Millions intended to be spent on the health needs of Eastern Cape residents have gone missing from d.
Banyana Banyana are set to make history but Safa refuses to pay a cent as an incentive.
Raymond Hack, Safa chief executive, has urged the women's national team to display ruthlessness when they clash with Equatorial Guinea in the finals of the African Women's Championship tomorrow.
Hack said the association did not expect the girls to go that far, though they had been fully behind them.
"They put forth an unbelievable performance and I can only wish them the best," he said.
Hack demurred on the subject of incentives for the team, saying: "We do not talk about incentives - representing the country is the main thing - but people shouldn't play for money."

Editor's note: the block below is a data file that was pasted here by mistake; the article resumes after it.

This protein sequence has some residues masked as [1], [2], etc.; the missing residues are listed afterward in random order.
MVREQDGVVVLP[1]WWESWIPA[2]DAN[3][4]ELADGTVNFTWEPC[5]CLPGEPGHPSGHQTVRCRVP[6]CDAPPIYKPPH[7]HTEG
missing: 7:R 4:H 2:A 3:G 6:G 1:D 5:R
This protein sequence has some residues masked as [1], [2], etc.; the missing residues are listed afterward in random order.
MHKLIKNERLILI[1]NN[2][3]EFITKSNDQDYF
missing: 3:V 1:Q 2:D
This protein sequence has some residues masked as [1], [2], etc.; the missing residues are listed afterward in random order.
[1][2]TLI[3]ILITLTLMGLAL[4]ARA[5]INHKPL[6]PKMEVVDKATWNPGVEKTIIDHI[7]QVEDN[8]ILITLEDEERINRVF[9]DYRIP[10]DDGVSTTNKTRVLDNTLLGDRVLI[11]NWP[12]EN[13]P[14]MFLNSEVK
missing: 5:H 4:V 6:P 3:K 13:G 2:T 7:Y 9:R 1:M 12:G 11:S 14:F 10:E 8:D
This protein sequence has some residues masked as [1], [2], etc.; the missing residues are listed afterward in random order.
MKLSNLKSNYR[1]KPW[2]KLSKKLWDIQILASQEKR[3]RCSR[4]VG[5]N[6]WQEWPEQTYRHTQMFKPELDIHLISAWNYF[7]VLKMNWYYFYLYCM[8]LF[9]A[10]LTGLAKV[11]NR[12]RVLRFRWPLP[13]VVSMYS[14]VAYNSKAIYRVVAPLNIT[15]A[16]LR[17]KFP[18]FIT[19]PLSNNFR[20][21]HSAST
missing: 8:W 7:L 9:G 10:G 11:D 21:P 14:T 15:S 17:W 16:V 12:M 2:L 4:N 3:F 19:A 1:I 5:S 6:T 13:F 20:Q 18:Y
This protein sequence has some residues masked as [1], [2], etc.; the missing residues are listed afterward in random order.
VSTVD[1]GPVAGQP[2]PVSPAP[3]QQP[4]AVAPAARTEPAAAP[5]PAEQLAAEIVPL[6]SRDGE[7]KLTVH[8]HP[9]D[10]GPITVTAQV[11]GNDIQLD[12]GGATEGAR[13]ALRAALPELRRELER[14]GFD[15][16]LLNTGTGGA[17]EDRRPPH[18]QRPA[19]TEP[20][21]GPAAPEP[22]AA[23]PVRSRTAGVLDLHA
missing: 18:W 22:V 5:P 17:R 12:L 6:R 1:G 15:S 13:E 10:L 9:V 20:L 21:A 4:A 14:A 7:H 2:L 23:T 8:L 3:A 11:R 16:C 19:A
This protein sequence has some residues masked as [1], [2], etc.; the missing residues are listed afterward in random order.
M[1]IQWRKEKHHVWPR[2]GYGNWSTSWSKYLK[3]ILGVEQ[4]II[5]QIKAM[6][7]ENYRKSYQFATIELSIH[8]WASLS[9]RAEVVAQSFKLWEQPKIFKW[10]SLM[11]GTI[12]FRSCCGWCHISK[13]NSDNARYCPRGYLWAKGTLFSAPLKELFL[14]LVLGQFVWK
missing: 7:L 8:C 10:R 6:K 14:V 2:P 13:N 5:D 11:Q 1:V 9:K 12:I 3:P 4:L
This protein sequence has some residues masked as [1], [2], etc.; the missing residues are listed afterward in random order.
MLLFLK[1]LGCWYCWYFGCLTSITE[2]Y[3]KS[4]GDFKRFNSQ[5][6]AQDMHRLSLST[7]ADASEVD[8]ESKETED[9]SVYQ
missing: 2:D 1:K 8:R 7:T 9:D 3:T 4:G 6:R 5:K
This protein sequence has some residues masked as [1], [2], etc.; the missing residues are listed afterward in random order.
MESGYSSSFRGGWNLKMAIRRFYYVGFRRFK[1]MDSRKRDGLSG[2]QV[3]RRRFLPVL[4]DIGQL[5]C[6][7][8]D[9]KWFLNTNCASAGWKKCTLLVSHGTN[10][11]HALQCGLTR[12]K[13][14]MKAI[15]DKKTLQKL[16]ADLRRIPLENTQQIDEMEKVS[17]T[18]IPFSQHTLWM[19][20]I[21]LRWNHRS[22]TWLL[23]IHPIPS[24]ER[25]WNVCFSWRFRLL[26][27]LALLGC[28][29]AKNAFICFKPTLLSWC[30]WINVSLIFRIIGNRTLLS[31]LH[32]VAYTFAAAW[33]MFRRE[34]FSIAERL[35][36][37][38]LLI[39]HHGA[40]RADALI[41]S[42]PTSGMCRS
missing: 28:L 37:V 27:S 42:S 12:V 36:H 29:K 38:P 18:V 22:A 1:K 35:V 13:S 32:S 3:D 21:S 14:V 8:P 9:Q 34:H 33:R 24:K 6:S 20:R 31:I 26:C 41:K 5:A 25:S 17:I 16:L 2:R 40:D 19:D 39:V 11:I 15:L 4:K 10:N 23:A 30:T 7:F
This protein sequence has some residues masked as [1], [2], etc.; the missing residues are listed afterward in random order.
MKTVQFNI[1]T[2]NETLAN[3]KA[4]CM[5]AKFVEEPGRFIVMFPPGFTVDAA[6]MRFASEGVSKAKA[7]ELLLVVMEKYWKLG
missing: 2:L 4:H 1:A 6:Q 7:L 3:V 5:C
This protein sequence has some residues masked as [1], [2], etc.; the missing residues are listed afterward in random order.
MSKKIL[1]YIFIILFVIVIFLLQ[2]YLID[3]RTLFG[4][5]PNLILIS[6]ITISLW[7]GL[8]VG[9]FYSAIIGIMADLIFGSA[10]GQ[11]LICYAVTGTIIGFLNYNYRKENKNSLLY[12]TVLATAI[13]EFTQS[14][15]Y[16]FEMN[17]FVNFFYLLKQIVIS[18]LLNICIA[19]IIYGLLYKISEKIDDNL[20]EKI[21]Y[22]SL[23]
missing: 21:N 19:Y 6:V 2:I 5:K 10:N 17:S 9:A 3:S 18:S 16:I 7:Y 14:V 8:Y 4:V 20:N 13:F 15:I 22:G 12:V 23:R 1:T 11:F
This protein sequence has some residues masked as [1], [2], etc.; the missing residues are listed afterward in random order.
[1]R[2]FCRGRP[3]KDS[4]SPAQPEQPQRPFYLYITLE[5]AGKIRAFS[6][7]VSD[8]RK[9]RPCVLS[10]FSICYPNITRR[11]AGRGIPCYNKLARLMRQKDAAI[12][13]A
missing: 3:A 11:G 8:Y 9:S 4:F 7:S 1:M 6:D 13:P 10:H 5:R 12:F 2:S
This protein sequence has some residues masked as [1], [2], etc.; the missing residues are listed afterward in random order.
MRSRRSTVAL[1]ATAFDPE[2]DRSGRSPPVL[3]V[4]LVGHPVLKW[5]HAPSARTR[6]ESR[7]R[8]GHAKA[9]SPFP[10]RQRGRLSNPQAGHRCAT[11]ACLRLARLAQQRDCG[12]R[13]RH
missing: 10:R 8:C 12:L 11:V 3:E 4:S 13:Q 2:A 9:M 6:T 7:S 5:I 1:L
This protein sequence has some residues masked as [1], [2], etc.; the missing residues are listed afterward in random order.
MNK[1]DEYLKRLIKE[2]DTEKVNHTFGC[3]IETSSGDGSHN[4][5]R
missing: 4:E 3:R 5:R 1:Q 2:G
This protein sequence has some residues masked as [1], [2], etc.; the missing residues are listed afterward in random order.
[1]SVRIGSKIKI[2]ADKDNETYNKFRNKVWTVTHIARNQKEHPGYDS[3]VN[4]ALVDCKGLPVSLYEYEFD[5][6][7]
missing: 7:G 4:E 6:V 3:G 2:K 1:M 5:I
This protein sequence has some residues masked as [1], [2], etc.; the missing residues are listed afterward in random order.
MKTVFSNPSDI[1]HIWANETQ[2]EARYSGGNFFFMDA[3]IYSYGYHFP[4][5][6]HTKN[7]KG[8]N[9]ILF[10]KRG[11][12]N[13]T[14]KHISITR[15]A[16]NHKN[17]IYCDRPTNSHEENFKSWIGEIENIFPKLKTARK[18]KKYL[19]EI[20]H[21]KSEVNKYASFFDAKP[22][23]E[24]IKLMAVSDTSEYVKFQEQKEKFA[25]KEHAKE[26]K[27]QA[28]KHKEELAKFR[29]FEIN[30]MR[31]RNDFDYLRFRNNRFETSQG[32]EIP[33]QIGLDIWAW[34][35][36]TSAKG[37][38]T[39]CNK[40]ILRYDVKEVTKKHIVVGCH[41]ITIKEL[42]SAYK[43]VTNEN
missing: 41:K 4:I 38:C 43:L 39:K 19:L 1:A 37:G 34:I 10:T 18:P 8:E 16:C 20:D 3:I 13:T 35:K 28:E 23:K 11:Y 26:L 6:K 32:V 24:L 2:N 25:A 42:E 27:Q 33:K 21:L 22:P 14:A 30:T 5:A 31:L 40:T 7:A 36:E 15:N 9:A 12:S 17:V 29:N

Back in Malabo, Banyana are on the brink of capturing the most prized continental tournament for women's football in Africa, and they know it.
Coach Augustine Makalakalane, supported by manager Fran Hilton-Smith, has weathered the storm in building his team to be what it is right now, with many tribulations along the way.
So now he has a capable group of girls who have shown they fear no one, despite being previously widely derided for not having the stomach and the size required to survive and conquer the continent.
The team blends the experience and worldliness of US-based players Veronica Phewa and Lena Mosebo, the dependability of midfielder Kylie-Ann Louw, and the youthful exuberance of Busisiwe Ndimeni.
Throw into the mix mercurial striker Noko Matlou, and you have a side that has blind-sided and terrorised defences in Malabo.
The Limpopo-based lass has had her own mini-party on the side, bagging five goals en route to this crunch match.
The most dangerous player in the opposition camp is free-kick specialist Anonma Genoveva, whose scoring tally of five goals is equal to that of Matlou.